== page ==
“I should recommend some beef broth for a change, and fortunately I put into my basket a bottle of some which I made fresh today for my husband. I brought my little spirit-lamp along also, to heat it on, for the day is so warm I thought you might not have any fire.”
While she spoke she busied herself in getting out the bottle and lamp, and a delicate china cup, tinted in pale blue. Mrs. Carpenter watched her with severe eyes.
“Mrs. Holmes,” she said, at last, “there isn’t the slightest need for that, and I wish you wouldn’t. If you think you make me more comfortable doing it, you don’t. I would much rather be let alone; I’m not used to being taken care of. I have had no care since I was a young girl, and I never expect any again. I don’t want it. All I ask of this world is a chance to work and be let alone.”
Chrissy did not react to Mrs. Carpenter’s ungrateful comments.
In silence she poured out and administered the beef tea once more, standing silently by while the contents of the cup were being drained again and pronounced very good.
“I can feel that it is giving me strength,” said Mrs. Carpenter, as she returned the cup; “and I am obliged to you, though I’ve almost forgotten how to express such feelings.”
Beef tea was widely believed to give strength to the ill, but by the 1880s the medical community began to frown on it as a cure.
“Beef tea is a stimulant rather than a food. A person may be hungered to death on it,” declared J. Milner Fothergill, M.D., in an 1880 paper to the Royal College of Physicians in London.
But by that time, belief in the healing powers of beef tea was deeply entrenched in public lore, helped in large part by the manufacturers of beef extracts. The products were a boon to homemakers, since making beef tea in the kitchen was time consuming and wasteful (a pound of beef yielded barely a pint of tea.)
This 1896 trade card for Armour’s Extract of Beef promotes the product’s use in making soups.
But in other ads, the same company also promised health benefits to people who used their product, as this 1895 magazine ad shows:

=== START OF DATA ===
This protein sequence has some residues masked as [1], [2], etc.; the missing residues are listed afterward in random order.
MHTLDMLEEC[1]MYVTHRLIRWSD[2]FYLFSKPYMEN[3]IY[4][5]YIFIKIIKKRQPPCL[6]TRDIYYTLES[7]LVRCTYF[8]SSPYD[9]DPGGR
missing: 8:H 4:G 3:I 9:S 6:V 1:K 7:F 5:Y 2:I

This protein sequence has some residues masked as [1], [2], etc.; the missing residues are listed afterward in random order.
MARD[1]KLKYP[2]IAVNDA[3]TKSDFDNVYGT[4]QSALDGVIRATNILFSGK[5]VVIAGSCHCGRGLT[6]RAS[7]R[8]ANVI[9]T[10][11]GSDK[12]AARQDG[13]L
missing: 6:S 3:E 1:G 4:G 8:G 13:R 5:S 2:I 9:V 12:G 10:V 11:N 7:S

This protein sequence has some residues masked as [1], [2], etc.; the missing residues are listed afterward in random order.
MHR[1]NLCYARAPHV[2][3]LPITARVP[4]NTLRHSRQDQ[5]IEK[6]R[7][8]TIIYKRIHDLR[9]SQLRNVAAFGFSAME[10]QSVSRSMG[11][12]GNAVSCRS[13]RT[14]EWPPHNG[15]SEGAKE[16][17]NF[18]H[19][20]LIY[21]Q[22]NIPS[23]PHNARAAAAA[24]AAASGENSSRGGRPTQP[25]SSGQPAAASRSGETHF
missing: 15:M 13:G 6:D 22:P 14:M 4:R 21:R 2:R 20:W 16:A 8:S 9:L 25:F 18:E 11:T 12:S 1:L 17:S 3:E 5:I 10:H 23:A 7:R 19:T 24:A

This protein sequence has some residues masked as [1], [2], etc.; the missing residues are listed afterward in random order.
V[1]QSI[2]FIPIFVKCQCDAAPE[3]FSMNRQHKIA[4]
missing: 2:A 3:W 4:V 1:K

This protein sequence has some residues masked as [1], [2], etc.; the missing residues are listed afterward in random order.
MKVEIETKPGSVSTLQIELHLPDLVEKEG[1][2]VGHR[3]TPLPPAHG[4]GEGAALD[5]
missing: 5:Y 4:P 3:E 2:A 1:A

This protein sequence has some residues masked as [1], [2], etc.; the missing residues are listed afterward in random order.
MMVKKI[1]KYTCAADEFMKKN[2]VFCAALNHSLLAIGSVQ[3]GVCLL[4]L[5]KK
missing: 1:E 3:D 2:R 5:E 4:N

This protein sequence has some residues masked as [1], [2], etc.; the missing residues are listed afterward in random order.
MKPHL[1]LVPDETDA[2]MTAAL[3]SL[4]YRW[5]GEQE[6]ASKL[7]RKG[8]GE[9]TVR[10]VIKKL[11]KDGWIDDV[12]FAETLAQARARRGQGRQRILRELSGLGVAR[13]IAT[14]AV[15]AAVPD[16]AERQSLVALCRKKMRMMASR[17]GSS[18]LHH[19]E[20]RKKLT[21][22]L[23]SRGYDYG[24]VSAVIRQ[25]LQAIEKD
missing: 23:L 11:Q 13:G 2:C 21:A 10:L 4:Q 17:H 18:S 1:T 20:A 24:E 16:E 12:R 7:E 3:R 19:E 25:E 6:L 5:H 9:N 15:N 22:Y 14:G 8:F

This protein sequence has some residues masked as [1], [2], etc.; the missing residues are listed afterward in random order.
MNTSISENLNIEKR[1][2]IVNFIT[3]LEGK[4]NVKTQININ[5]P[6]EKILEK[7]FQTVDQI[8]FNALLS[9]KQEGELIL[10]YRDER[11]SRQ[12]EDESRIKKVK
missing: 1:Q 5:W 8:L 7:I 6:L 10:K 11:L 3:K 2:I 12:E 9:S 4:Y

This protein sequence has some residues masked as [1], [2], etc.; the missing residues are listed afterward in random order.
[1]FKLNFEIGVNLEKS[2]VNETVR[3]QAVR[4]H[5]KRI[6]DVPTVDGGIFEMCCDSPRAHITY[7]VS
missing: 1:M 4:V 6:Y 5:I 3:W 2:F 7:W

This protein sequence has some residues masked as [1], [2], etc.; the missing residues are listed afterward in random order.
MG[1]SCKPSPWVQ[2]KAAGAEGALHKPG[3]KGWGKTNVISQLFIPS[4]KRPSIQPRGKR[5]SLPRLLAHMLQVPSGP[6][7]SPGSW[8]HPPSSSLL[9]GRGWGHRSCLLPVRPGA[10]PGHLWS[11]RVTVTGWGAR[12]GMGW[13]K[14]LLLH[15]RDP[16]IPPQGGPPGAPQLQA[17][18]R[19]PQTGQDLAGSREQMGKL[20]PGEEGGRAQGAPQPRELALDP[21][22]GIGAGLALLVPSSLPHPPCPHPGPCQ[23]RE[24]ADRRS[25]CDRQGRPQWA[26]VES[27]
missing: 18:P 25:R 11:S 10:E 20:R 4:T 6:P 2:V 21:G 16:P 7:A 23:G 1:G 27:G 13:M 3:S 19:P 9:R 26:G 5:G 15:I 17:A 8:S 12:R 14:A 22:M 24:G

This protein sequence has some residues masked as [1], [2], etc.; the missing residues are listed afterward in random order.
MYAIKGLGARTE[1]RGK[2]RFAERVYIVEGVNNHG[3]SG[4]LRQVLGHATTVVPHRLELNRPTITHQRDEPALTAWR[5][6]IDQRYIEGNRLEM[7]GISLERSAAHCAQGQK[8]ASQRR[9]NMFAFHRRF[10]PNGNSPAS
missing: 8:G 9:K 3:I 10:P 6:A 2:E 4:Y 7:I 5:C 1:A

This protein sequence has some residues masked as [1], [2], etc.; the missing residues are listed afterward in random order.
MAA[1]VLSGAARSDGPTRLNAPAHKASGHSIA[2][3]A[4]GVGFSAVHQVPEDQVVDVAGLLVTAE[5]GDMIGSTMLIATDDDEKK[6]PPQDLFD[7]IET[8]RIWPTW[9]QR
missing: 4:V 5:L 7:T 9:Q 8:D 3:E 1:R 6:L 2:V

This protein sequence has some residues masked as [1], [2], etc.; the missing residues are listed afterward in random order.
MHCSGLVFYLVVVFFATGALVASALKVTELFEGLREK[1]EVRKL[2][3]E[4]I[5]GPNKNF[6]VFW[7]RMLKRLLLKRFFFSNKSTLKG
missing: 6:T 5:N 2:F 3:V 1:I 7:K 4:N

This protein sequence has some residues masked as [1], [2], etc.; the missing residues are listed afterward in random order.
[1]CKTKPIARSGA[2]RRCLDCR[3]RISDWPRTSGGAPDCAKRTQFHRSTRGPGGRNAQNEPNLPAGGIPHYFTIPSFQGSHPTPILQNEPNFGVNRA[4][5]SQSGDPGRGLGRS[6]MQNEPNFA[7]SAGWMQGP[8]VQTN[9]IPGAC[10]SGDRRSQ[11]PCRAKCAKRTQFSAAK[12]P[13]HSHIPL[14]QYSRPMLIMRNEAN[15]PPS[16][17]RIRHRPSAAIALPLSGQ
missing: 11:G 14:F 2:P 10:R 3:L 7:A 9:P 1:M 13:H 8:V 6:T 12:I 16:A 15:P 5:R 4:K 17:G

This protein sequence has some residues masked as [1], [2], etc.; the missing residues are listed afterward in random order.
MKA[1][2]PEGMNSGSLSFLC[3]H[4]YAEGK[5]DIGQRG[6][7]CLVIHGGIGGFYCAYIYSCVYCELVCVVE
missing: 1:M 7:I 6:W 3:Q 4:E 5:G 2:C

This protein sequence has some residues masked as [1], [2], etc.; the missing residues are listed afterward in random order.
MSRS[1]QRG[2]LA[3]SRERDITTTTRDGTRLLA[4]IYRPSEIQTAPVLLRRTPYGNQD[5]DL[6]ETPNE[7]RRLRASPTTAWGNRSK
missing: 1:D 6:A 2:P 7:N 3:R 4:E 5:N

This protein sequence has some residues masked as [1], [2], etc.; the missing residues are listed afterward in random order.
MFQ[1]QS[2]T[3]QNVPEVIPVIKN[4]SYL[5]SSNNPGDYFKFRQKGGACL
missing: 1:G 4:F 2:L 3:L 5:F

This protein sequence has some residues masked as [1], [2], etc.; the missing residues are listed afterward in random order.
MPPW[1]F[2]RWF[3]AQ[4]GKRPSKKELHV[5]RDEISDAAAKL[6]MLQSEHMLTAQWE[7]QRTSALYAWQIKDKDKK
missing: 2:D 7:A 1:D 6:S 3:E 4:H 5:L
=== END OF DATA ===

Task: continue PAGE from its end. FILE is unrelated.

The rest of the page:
In the 1860s a whiskey distiller in Cincinnati, Ohio began producing a “tonic elixir and liquid extract of beef” they claimed could cure “female diseases,” indigestion, and weaknesses of all kinds.
American companies like Cudahy Packing Company and Armour & Company—which originally manufactured beef products to make broths, soups, and gravies—boosted their sales by claiming healing properties in their products.
Johnston’s Fluid Beef, which originated in Scotland, took great care to publish testimonials in America that strengthened their health claims:
Soon other companies like Liebig Company followed suit. They promised good health, strength and vitality to individuals who consumed their product.
Bovril, a British product developed by Johnston’s Fluid Beef of Scotland, didn’t promise simply to cure American consumers of disease. They went one step further and promised to prevent disease.
Bovril’s advertising to Americans typically featured images that reinforced their claims of strength, vitality and energy. Strong, charging bulls, healthy, masculine men and beautiful, energetic women graced Bovril’s advertisements.
And this ad conveyed a subliminal message that if Bovril was used in hospitals throughout the world, the product’s health claims must be true.
Today Bovril is still marketed around the world, although the company no longer makes inflated health claims based on dubious scientific testimony. The product has a loyal following, particularly among fans of football (that’s soccer to us in America), who take it along as a hot drink to sip while cheering on their favorite team on chilly mornings.